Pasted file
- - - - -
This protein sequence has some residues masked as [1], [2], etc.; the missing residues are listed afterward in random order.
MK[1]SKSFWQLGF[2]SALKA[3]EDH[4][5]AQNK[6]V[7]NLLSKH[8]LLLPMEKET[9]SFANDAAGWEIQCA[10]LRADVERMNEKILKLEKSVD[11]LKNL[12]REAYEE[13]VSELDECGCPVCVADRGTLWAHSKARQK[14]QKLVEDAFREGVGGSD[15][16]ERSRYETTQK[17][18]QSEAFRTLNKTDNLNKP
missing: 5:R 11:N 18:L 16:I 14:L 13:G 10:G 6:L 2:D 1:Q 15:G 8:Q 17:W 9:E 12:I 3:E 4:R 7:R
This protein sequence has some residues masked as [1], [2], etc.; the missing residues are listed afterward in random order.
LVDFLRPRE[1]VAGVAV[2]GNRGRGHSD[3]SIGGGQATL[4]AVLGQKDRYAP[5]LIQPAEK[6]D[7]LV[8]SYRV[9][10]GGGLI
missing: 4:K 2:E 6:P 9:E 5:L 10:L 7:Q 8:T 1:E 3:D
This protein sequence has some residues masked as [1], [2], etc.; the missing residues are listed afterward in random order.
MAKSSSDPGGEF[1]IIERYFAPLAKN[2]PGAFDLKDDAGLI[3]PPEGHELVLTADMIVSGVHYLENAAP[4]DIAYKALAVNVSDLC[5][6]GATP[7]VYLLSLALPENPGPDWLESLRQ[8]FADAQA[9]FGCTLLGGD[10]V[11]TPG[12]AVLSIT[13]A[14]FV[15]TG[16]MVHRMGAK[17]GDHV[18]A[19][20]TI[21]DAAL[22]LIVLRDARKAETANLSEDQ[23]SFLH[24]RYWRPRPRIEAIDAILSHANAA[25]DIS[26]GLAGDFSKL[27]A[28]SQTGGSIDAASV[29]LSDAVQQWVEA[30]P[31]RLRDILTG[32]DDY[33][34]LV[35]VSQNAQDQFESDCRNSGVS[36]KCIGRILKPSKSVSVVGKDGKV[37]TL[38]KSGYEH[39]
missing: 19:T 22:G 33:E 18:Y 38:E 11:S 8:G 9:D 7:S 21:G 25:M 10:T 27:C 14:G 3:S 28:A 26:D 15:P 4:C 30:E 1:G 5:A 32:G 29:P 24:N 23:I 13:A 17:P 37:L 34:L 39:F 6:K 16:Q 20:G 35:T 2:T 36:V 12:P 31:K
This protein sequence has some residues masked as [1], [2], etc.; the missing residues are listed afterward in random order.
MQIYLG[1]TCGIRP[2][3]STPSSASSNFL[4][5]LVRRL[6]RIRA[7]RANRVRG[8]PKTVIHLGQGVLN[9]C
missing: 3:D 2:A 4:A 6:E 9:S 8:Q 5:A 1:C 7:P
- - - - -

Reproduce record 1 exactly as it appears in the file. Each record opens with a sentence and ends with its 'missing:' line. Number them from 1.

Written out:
This protein sequence has some residues masked as [1], [2], etc.; the missing residues are listed afterward in random order.
MK[1]SKSFWQLGF[2]SALKA[3]EDH[4][5]AQNK[6]V[7]NLLSKH[8]LLLPMEKET[9]SFANDAAGWEIQCA[10]LRADVERMNEKILKLEKSVD[11]LKNL[12]REAYEE[13]VSELDECGCPVCVADRGTLWAHSKARQK[14]QKLVEDAFREGVGGSD[15][16]ERSRYETTQK[17][18]QSEAFRTLNKTDNLNKP
missing: 5:R 11:N 18:L 16:I 14:L 13:G 10:G 6:L 2:D 1:Q 15:G 8:Q 17:W 9:E 12:I 3:E 4:R 7:R